The cost-free, universally popular, radical new ideas box

by John Woodcock

It is no secret or surprise that ministers and advisers in the last government got hooked on seeing themselves satirised in The Thick of It. But there was one line in particular that summed up the exasperation of office so well that it was quoted back in Whitehall meetings: the line where an irritated adviser responds to a request for an agenda-setting new policy by sarcastically rummaging around in his “radical, cost-free, universally popular” ideas box and declaring it to be empty.

Partly, that just demonstrated how knackered the last administration had become and highlighted Labour’s need to renew and recharge. But The Thick of It did not simply dramatise the Labour government’s decline; the scene mentioned also points to the difficulty faced by any political party when the proposals it seeks to generate to win support actually need to be put into practice.

It is a problem the Tories and Liberal Democrats are facing in spades as they move from opposition to government.  Suddenly, the stuff that sounded so catchy on a single-sided press release doesn’t seem quite so realistic when in charge of the department tasked with implementing it.

Tuition fees are the obvious example, of course. Vince Cable even had the chutzpah to explain that he would never have advocated scrapping fees if he had known he was going to be in a position to do something about them – a line beyond satire.

But it is not just Liberal Democrat policies designed for perpetual opposition that are being cast aside now that the party has found itself in office. Tory proposals continue to be ditched at an alarming rate too, even those that had made it into the new government’s agreed policy programme after apparently surviving the bonfire of unworkable proposals lit in the administration’s first week.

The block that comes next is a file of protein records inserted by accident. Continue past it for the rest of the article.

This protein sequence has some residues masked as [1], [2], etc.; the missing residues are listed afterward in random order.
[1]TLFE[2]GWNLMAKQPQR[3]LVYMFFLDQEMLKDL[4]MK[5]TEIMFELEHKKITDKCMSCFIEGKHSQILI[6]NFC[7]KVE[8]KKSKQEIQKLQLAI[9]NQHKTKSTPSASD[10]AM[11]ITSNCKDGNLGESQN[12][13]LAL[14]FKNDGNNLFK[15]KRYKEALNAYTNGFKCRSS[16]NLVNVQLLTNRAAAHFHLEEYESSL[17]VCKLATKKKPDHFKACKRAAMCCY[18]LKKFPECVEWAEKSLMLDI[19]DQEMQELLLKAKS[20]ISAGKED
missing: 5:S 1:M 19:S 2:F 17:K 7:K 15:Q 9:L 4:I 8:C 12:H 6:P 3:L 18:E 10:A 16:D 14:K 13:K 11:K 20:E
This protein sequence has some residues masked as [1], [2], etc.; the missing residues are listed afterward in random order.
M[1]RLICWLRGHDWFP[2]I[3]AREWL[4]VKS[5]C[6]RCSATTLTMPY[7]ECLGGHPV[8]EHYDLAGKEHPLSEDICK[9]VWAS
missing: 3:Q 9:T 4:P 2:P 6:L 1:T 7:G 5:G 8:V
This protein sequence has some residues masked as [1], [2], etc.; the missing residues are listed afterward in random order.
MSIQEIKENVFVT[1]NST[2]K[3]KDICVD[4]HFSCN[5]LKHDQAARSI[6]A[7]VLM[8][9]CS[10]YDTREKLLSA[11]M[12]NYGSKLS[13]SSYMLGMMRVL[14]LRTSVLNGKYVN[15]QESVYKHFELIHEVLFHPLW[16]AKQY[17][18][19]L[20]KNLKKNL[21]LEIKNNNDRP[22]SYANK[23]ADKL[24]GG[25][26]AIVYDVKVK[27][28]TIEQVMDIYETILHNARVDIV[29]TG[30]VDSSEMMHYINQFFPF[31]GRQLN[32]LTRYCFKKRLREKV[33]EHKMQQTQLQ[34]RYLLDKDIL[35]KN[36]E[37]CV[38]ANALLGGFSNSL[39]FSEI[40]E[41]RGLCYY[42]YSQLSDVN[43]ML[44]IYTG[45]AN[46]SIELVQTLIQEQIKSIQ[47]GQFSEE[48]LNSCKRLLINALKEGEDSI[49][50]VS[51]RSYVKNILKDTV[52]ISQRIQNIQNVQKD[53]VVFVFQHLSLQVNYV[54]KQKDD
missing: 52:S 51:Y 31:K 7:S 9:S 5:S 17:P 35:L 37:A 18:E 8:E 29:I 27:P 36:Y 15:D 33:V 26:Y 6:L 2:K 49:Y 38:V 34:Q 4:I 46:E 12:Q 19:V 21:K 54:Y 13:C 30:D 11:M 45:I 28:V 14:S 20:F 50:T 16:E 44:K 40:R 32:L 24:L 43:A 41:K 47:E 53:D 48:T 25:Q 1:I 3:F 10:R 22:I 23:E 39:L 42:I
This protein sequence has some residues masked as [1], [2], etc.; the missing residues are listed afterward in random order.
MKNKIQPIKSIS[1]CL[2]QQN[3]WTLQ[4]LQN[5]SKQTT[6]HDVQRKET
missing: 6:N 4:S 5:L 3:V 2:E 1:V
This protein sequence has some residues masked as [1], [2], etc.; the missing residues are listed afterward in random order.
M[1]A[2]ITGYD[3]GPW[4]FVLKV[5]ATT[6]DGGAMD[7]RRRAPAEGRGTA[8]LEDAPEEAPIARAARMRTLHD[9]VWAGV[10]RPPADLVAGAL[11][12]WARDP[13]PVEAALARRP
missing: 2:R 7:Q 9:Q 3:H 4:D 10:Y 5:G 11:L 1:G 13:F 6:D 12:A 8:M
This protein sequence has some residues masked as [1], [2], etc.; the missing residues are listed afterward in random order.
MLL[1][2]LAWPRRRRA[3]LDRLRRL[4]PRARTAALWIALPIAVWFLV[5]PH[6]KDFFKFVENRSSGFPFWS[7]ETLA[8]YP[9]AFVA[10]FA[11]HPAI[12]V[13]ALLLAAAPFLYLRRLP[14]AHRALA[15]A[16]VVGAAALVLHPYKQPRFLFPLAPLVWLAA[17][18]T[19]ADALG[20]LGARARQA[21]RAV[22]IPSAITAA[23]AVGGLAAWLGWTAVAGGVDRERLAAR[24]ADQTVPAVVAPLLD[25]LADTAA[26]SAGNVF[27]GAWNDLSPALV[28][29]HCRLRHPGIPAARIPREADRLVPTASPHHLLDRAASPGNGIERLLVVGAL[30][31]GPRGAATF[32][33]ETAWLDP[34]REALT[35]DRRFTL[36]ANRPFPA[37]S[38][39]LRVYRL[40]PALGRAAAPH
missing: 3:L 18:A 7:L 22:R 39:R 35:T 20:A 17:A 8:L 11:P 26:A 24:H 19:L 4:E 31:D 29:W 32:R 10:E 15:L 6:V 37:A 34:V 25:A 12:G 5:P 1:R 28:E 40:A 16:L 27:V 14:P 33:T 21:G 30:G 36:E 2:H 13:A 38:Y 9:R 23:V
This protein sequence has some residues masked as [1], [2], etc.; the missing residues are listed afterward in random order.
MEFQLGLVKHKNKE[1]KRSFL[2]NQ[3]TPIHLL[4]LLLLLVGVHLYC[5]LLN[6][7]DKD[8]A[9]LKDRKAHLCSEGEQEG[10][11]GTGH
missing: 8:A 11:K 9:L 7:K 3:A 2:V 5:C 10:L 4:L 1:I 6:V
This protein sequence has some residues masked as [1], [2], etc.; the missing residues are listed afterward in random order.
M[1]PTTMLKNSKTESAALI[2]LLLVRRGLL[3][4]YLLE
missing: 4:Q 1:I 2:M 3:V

The latest is the admission slipped out this weekend by Ken Clarke that the Tories aren’t going to introduce “honesty” in prison sentencing after all. Despite telling the public over a period of many months that they were going to change Labour’s apparently outrageous system, it turns out that the money isn’t there.

So new ministers have found that governing the country is actually trickier than those bad Labour types let them believe. What remains to be seen, though, is whether the electorate buys the government’s excuses for routinely breaking its promises.

The jury is out so far. On the one hand, public support for the Liberal Democrats is getting dangerously close to the margin of error in some opinion polls. On the other, each time they ditch a pledge, the Tories seem to get praise from some commentators for showing maturity in the face of an unprecedented economic threat.

It is up to Labour to expose as risible the idea that ministers can’t be held to what they promised. To show that the idea they could not have known how tight the finances were going to be is absurd. Perhaps George Osborne was misheard when people thought he told everyone before the election that Britain was on the brink of bankruptcy. Or perhaps they heard that right, but didn’t pick up that he added: “Therefore, all the things we have pledged to do are unaffordable”.

But it is also up to Labour in opposition to learn the lessons from this sham. The party is right to take this opportunity to listen to the public and re-examine how it puts its core values into practice. In doing so, we can ensure that the alternative we set out to the public is one that they can genuinely believe in. Not one generated by the magic box of easy, cost-free policies to which everyone wishes they had access.

John Woodcock is Labour and Cooperative MP for Barrow and Furness.

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